CHANNELING HISTORY: CU Anschutz bioethicist to examine doctors’ role in Holocaust

“This is really hard to talk about,” Wynia said. “The history of the Holocaust, in particular medicine in the Holocaust, is such an icon for evil that it’s difficult to have any kind of a nuanced conversation about how to learn the lessons of the Holocaust.”

AURORA | If you’d like to bring a debate to a screeching halt, comparing some present-day issue to Nazi Germany is probably a good tactic.

That’s especially true when discussing the horrors perpetrated by doctors during the Holocaust, even in a medical school setting, said Dr. Matthew Wynia, director of the Center for Bioethics and Humanities at the University of Colorado Anschutz Medical Campus in Aurora.

Dr. Matthew Wynia, director of the Center for Bioethics and Humanities at CU Anschutz poses for a portrait in the Fulginiti Pavilion for Ethics and Humanities building on Friday at the Anschutz campus. The center recently a $100,000 gift to develop programs exploring the role doctors played in the holocaust. Photo by Gabriel Christus/Aurora Sentinel
Dr. Matthew Wynia, director of the Center for Bioethics and Humanities at CU Anschutz poses for a portrait in the Fulginiti Pavilion for Ethics and Humanities building on Friday at the Anschutz campus. The center recently a $100,000 gift to develop programs exploring the role doctors played in the holocaust. Photo by Gabriel Christus/Aurora Sentinel

“This is really hard to talk about,” Wynia said. “The history of the Holocaust, in particular medicine in the Holocaust, is such an icon for evil that it’s difficult to have any kind of a nuanced conversation about how to learn the lessons of the Holocaust.”

Wynia is hoping Center for Bioethics and Humanities can help students explore that nuanced conversation.

Last month, Dr. William Silvers pledged $100,000 to the center for programs exploring the role of health professionals in the Holocaust.

“The Holocaust, and how health professionals helped plan and carry it out, is of more than historical importance,” Silvers said in a statement announcing the gift. “Today’s ethical standards related to research, patient advocacy and public health cannot be fully understood without first knowing how medical professionals behaved before and during the Holocaust. It is also critical in helping future physicians understand their own responsibilities.”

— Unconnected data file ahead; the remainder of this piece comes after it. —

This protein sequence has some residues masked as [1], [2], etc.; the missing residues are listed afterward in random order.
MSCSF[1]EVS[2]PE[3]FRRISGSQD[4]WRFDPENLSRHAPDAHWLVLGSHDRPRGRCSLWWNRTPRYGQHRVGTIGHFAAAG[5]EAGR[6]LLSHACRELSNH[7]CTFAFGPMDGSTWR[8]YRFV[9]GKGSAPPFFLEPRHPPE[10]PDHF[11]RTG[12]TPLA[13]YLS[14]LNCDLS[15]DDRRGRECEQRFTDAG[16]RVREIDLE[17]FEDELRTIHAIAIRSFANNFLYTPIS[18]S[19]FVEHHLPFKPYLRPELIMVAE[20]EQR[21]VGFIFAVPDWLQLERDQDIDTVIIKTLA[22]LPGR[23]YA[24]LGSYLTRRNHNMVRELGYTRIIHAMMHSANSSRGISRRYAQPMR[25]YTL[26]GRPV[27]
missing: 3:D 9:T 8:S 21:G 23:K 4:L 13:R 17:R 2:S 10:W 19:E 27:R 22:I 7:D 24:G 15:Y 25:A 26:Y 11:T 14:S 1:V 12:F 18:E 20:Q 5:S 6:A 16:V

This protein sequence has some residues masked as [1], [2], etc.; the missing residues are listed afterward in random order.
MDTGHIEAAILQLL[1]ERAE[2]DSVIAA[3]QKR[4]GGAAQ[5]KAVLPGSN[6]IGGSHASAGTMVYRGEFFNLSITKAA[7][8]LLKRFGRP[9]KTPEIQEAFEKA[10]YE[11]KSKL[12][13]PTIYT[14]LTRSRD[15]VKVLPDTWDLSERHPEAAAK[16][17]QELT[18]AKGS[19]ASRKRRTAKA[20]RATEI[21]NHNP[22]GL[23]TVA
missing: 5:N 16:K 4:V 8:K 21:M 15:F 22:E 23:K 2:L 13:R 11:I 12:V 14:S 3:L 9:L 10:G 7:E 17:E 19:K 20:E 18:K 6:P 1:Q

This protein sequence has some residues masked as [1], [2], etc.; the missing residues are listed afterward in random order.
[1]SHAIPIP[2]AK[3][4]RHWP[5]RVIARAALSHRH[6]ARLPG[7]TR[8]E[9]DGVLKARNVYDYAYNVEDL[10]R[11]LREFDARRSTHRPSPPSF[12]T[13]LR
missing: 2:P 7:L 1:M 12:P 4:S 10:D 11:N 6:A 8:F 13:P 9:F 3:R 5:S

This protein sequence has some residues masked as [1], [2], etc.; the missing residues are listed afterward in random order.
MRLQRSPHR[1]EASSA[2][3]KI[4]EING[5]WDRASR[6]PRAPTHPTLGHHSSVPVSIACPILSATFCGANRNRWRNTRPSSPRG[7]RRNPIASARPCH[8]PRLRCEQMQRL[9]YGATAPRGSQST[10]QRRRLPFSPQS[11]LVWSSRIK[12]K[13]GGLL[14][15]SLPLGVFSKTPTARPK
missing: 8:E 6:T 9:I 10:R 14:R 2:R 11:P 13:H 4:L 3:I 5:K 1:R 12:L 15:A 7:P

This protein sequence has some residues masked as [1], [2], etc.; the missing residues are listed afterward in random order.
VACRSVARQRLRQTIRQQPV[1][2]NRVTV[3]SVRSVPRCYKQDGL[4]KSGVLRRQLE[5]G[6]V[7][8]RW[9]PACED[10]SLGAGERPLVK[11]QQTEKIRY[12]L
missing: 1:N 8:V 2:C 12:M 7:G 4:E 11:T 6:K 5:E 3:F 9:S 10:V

Wynia, who has studied the role doctors played in the Holocaust and given lectures about it, said it is always a tough topic to broach.

“You actually close people’s minds when you talk about Nazis and medicine,” he said.

One key to starting the conversation, Wynia said, is to acknowledge right away that no matter how bad some modern research abuse could be, it isn’t as horrible as what some Nazi doctors did — including deliberately infecting a young girl with typhus and watching her die just to study the disease.

“You just have to put that on the table very bluntly at the outset,” Wynia said. “And then say, ‘But the doctors who did those things were in their time respected internationally,’ the German medical profession was really renowned going into the Nazi era.”

Last month, Dr. William Silvers pledged $100,000 to the center for programs exploring the role of health professionals in the Holocaust.

But those questions about how a renowned medical community descended into such horror are rarely asked, even in a medical school setting.

In the statement announcing Silvers’ gift, the medical school pointed to a 2013 survey of medical schools in the United States and Canada that said just 22 of 140 required any course work on the roles of physicians in the Holocaust.

Wynia said there is a feeling among some in the profession that because the Nazi era was so horrific, and such a historic anomaly, that there is no risk of similar atrocities happening today.

But that view that it could never happen again is dangerous, Wynia said, and is one of the reasons the Tuskegee syphilis experiments continued in the United States into the 1970s, well after doctors here wee well aware of what had happened in Nazi Germany.

“It’s wrong to think just because it ended in such an evil thing that they were totally different from doctors today, and that’s the place where I worry about subverting vigilance,” he said.

It isn’t clear yet exactly what the program will look like, and Wynia said he is seeking more donations so the program can expand. At the outset, it will include some guest speakers in the spring 2016 semester, he said.

Whatever shape it takes, Wynia said the program will include not just students from University of Colorado School of Medicine, but also students at the nursing, pharmacy and other schools on campus.

“This is not about Jewish history, this is about medical history, it’s about the history of medical ethics gone wrong,” he said. “And that’s what we have to understand and remember.”

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